AFTER THE BELL
Can golf teach us anything about investing that swearing can’t?
The controversial new LIV Golf series reveals something about the nature of sport and its participants that may be relevant if you ever want to invest in sport.
Is there a game as elegant as golf? Is there any game so filled with history and grace? Golf is a game played at gentle pace in a very large garden with lawns so manicured and tended you can hardly bear walking on them. The game requires finesse, a cool temperament and is enormously demanding, but occasionally so gratifying you keep coming back.
Well, that is one view of golf. The other is that golf got its name because the other four-letter words were taken. Winston Churchill said: “Golf is a game whose aim is to hit a very small ball into an even smaller hole, with weapons singularly ill-designed for the purpose.” Comedian Ted Ray said: “Golf is a fascinating game. It has taken me nearly 40 years to discover that I can’t play it.”
And on the subject of old sayings, there is one that goes: “If you don’t want people to know your true character, don’t play golf.”
Oh dear. How things have changed. The elegant game of golf has been torn asunder by the LIV Golf series, a new league backed by the government of Saudi Arabia. The vast amounts of money players are being paid to participate in the new league are just staggering.
Dustin Johnson, winner of two majors and a former world number one, was paid $150-million (R2.4-billion) for committing to the LIV series. He was a member of the PGA tour for the past 15 years, and he won a total of $74-million. So he made twice as much just by signing up than he did actually playing the game over the past 15 years.
Phil Mickelson, who told a journalist that despite Saudi Arabians being “scary motherfuckers” who had murdered journalist Jamal Khashoggi and executed gay people, he intended to join the tour. His fans were broadly outraged, and his sponsors Amstel and KPMG dumped him.
So, would you like to guess which country’s golfers make up the largest number of the tour’s 51 signed-up players? Yes, you guessed it, that would be South Africans, with eight of our golfers no longer in the premier league of the game, but playing for, well, the money.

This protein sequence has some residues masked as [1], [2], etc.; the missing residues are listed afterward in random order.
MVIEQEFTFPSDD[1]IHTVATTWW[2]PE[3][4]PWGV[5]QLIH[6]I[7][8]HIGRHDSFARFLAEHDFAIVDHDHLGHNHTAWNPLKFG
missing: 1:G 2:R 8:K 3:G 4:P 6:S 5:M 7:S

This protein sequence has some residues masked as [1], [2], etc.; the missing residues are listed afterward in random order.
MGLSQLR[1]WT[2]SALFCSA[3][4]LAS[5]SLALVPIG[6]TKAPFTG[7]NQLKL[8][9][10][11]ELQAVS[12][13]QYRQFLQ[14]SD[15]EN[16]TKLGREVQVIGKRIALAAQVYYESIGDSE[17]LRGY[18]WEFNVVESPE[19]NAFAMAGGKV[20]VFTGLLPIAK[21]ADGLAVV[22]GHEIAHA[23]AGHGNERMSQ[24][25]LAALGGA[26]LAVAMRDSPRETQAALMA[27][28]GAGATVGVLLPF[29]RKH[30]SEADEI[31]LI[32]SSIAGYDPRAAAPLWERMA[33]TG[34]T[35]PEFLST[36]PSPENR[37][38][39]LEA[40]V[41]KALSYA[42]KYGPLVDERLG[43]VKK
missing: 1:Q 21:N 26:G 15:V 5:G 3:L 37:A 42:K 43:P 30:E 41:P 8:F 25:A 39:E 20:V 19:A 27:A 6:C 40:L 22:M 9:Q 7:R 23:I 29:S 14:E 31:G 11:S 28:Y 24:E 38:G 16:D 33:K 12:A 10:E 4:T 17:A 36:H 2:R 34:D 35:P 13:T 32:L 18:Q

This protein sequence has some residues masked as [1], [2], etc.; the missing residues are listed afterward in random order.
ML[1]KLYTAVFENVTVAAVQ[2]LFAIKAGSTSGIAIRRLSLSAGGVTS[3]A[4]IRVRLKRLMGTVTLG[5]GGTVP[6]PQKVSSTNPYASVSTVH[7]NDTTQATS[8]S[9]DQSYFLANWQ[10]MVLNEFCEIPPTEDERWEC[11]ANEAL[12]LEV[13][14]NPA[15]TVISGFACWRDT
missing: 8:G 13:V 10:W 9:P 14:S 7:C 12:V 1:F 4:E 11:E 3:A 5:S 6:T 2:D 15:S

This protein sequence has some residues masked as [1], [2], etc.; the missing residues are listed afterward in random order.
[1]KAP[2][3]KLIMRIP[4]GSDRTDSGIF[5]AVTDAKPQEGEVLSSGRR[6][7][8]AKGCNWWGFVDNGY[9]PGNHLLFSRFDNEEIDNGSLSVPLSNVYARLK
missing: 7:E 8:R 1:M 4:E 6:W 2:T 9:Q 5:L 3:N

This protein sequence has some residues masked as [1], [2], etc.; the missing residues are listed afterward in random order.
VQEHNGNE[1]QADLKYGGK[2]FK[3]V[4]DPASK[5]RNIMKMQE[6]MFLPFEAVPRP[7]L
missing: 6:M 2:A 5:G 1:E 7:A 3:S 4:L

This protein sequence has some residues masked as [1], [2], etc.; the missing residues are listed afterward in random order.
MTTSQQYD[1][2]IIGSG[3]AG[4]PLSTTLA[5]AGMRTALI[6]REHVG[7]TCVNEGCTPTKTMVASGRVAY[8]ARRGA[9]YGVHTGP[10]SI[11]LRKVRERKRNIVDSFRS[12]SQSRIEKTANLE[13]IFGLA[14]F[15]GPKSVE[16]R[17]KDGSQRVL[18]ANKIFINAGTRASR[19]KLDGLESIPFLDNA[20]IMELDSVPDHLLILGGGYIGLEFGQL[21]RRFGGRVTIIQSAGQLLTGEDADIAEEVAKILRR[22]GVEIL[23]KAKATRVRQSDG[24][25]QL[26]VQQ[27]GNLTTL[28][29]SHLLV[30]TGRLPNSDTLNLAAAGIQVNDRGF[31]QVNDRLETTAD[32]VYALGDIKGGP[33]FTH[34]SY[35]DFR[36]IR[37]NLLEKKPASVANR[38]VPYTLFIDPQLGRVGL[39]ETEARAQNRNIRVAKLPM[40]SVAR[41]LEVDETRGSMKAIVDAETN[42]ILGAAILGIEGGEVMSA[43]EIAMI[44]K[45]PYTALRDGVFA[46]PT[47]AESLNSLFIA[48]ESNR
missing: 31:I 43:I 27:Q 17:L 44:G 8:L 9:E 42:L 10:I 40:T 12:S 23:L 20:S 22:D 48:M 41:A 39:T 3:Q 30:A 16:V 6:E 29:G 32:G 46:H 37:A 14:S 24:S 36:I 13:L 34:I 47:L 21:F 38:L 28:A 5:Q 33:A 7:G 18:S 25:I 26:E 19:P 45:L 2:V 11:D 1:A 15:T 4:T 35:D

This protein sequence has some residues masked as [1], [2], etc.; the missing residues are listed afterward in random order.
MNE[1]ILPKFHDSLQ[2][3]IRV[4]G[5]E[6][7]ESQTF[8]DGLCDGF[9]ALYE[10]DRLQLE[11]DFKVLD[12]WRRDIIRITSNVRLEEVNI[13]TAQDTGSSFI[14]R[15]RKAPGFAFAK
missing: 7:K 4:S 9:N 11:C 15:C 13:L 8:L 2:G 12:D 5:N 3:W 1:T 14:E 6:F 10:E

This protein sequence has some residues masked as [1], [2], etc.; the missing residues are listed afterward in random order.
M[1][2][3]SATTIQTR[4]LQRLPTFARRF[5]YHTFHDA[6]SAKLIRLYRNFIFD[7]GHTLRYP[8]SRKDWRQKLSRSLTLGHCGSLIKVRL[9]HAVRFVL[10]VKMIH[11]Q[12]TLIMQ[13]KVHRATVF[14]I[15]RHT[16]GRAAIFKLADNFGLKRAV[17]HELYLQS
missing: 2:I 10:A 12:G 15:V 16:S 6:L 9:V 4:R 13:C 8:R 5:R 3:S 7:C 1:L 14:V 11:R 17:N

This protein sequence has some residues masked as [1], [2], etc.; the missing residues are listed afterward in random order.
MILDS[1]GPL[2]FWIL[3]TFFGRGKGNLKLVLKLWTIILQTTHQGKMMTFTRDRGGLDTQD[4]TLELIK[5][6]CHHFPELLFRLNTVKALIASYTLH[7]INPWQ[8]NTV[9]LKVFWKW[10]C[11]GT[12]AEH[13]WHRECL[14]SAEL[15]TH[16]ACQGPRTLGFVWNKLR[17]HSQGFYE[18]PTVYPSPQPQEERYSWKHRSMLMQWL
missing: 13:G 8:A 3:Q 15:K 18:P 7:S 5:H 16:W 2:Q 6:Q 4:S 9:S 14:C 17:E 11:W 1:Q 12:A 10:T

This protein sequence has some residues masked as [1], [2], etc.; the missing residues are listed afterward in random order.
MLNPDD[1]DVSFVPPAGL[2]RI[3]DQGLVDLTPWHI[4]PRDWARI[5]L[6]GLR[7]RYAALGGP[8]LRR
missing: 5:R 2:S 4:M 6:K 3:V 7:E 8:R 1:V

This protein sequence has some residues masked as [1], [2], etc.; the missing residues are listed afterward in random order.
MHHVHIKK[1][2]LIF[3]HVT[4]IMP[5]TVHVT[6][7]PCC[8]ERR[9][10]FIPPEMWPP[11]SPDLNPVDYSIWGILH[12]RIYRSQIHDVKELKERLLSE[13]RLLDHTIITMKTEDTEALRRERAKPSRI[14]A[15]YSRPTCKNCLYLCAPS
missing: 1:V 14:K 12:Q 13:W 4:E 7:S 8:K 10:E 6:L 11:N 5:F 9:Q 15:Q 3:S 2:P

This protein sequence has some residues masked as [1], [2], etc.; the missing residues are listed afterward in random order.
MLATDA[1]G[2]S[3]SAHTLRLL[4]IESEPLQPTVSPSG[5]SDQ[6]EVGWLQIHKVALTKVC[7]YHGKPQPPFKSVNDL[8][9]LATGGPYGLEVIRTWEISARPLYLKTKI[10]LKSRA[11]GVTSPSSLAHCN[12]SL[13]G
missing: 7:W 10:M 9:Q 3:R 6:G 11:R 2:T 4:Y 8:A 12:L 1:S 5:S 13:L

Breakaways and backlashes
A breakaway league is something all sports organisations have to deal with. Only recently, European soccer was astounded by the proposal of something called a European Super League, with six of the biggest teams in the world reportedly deciding to join the project.
The plan only failed after a furious backlash from fans and politicians across Europe. Significantly, one of the rules that emerged is that the 12 founding members would automatically qualify for the league in perpetuity.
In the case of the LIV Golf series, the motivation is clearly “sportswashing” on the part of the Saudis following the Khashoggi incident. Which begs the question: are the infractions so colourfully described by Mickelson washed in any way by holding a golf tournament?
It does, however, reveal something about the nature of sport and its participants that might be relevant if you ever want to invest in sport.
And, yes, you can do that. Nine top-line soccer clubs are listed on stock exchanges: Arsenal, AS Roma, Tottenham Hotspur, Borussia Dortmund, Celtic, Juventus, Lazio, Manchester United and Rangers. Some are listed on specialist exchanges, but Manchester United is a good proxy for the group because it’s listed on the New York Stock Exchange.
The good news is that Man U has not fallen faster than the market as a whole since the start of the year. The bad news is that over five years, it’s down 30% and the market as a whole is still up 60%. What is going on here?
Of course, Man U have been struggling on the field, and that’s never good. Profitability has been fluctuating, but over the past decade, they have lost money in two years, broke even once, and made money seven times.
Sport and stock picking
Interestingly, Man U’s turnover has been increasing like the number of goals they are letting into the net. The turnover increase is an indication of how important sport has become in the lives of modern humans.
The big problem is this: I once had a friend who reported on the finances of sports clubs and he told me the main problem is that all of the huge sums that sports clubs earn go straight out of the door into the pockets of the players the moment they get it.
In a sense, sports clubs are the ultimate in talent businesses. And if your only real advantage is the ability to pay for talent, then prices level out at the point of break-even for the clubs — or, in most cases, less. Not a single one of the listed soccer clubs made a profit last year. They are all in debt.
So if you think you can escape the market turmoil by investing in sport, sadly, the historical record would be against you. One old uncredited quote about golf is that it can best be defined as an “endless series of tragedies obscured by the occasional miracle”. You could say the same thing about stock picking. BM/DM
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